Background: Anterior cruciate ligament injuries are common in athletes, but there are few studies of long-term outcomes.
Hypothesis: Long-term knee function of anterior cruciate ligament-injured athletes is inferior to that of their uninjured teammates.
Study design: Retrospective cohort study.
Methods: Thirty-three Division I-A athletes who had sustained an anterior cruciate ligament injury during their college career completed a series of questionnaires that assessed knee function and quality of life 2 to 14 years after injury. Their responses were compared with those of a matched cohort of their uninjured teammates.
Results: There were no differences in the mean Tegner scores, modified Lysholm scores, or in the scores of the SF-36 between groups. Sixteen anterior cruciate ligament-injured athletes scored A or B in the subjective portion of the International Knee Documentation Committee score and 17 scored C or D, whereas 24 control subjects scored A or B and 9 scored C or D, a statistically significant difference between groups. Five injured and 14 control athletes had participated at a professional or national team level after college.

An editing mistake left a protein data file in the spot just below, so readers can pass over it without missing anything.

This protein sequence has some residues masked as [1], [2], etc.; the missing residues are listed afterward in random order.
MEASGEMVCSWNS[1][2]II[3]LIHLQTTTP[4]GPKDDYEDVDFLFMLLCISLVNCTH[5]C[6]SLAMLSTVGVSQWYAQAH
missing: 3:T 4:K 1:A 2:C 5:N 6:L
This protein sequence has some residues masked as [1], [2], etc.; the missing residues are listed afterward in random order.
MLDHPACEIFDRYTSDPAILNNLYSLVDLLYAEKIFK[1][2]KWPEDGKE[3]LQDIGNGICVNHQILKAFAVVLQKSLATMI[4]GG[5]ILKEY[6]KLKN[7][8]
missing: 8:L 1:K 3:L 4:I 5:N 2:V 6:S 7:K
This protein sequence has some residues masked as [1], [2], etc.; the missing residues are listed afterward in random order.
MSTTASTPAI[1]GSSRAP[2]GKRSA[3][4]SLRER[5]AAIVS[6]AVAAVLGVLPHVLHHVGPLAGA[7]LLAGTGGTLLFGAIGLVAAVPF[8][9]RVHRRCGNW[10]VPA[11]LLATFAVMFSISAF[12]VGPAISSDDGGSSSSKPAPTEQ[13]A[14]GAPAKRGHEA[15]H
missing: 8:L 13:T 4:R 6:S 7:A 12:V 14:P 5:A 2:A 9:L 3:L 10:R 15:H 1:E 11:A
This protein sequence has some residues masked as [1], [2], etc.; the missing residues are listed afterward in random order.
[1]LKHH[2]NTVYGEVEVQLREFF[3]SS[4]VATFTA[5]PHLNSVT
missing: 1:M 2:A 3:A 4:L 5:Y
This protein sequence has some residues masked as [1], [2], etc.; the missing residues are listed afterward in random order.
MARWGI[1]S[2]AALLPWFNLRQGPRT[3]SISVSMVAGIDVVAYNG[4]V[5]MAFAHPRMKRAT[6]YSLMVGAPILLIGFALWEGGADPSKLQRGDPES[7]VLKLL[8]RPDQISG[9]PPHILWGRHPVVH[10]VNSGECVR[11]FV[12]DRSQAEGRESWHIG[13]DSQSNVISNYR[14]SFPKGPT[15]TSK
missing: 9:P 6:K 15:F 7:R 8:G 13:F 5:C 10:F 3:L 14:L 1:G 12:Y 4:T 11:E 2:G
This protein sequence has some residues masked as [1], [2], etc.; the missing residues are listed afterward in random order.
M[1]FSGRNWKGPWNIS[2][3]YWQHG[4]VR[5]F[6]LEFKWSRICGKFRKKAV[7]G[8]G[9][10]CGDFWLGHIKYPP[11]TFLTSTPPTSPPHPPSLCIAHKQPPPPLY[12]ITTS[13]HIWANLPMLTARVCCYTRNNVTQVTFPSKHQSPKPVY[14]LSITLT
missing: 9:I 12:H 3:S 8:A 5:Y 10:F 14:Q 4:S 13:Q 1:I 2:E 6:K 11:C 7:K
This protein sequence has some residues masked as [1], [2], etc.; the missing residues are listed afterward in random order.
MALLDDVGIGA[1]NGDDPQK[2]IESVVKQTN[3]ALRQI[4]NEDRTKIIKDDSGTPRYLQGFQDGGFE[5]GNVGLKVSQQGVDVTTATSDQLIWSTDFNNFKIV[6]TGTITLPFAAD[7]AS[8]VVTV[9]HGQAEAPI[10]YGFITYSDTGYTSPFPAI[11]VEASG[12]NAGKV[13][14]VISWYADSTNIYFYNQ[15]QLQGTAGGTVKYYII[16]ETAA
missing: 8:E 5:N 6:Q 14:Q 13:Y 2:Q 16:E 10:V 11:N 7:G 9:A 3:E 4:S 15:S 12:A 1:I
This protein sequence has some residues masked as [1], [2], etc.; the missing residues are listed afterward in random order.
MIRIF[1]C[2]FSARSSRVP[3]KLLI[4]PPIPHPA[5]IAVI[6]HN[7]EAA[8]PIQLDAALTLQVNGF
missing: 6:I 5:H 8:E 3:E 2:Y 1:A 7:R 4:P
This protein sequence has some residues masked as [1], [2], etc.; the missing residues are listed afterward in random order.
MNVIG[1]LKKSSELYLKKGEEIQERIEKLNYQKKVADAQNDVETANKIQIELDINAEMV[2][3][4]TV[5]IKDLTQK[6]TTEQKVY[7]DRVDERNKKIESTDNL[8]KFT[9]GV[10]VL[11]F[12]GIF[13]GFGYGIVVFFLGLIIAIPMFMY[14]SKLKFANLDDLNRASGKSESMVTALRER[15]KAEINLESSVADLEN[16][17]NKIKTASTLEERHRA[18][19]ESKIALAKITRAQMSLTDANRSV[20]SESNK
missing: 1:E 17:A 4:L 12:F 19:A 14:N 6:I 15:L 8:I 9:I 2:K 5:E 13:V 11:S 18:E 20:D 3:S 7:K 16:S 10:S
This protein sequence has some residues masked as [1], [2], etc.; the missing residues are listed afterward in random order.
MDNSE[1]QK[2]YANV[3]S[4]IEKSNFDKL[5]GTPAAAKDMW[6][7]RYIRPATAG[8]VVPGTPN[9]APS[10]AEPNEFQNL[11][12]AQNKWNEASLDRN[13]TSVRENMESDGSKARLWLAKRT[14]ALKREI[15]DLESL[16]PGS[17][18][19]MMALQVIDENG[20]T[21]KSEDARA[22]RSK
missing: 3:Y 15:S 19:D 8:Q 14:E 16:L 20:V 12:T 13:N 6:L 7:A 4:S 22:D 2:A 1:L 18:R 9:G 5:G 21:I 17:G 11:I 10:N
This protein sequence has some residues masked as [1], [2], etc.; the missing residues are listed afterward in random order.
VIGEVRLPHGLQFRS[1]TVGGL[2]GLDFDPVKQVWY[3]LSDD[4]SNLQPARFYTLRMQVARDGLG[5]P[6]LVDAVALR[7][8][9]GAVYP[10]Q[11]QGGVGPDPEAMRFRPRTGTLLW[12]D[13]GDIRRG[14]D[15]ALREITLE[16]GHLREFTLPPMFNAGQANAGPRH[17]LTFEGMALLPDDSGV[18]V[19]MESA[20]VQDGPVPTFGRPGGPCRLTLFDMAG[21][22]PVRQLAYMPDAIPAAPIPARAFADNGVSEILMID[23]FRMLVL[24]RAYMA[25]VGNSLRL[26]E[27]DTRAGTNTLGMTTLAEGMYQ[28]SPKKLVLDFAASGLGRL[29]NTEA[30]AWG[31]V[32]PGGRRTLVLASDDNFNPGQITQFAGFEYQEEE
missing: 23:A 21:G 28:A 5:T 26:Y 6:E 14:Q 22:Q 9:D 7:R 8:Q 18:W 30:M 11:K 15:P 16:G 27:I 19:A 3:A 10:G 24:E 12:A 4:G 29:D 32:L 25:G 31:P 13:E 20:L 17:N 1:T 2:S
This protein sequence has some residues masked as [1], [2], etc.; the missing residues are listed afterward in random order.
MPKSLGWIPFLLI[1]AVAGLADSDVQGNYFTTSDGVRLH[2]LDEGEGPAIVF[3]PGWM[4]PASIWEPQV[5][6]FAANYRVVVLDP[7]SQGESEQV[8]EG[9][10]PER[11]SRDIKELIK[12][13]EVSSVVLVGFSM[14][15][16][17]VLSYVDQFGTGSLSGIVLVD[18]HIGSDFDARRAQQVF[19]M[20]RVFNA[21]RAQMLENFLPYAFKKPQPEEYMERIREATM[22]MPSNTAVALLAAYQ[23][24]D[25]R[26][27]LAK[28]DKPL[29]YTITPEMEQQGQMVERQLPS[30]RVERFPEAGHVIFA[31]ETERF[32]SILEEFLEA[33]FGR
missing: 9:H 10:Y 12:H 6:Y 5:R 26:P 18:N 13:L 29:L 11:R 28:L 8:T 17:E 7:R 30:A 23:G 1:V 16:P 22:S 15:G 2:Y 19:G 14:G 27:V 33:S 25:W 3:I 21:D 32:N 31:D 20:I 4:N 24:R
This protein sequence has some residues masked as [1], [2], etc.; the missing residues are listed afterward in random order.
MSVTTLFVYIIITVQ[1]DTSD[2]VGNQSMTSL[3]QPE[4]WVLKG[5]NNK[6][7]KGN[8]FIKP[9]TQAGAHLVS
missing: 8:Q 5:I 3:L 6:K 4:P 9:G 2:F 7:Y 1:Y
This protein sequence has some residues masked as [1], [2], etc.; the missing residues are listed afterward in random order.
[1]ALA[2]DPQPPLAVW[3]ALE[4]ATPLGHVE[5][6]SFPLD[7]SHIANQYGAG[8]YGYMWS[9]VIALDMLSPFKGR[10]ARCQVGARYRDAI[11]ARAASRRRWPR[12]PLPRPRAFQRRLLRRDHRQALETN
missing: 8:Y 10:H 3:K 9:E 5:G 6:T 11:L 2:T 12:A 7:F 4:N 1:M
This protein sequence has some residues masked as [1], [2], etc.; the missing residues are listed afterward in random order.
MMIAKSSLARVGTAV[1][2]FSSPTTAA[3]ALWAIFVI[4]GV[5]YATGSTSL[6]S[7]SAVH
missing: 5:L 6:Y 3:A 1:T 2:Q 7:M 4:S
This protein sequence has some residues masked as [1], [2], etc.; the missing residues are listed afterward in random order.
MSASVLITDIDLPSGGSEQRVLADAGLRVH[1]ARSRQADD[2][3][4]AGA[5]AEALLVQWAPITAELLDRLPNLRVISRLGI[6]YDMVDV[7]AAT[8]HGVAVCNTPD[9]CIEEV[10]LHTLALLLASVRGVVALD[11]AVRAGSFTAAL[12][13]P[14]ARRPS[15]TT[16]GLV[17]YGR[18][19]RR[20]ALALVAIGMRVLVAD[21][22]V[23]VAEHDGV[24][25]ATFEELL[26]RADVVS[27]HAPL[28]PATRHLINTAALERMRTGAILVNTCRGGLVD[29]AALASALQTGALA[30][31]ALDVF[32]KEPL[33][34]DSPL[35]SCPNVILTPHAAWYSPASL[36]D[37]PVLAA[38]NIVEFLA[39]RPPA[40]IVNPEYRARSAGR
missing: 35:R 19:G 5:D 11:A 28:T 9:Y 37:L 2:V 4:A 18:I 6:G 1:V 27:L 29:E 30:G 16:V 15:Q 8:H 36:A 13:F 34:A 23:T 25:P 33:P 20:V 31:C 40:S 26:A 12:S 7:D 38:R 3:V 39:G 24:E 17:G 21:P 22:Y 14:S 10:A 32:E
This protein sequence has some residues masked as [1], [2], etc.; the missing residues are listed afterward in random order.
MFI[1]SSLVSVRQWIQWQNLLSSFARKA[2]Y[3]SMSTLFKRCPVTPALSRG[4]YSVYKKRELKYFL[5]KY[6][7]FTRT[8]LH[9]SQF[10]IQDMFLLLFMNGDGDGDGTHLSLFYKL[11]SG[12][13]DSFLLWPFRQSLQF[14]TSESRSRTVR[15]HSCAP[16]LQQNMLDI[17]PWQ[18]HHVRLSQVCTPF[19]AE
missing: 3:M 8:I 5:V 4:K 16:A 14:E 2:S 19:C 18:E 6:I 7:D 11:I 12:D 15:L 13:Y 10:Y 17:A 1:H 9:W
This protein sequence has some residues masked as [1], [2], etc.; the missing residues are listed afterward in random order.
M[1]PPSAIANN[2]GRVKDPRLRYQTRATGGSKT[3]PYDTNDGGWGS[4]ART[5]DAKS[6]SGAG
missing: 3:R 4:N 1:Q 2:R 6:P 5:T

Conclusions: Quality of life of elite collegiate athletes who sustained an anterior cruciate ligament injury was not significantly different from that of their uninjured teammates, but knee function differed between groups.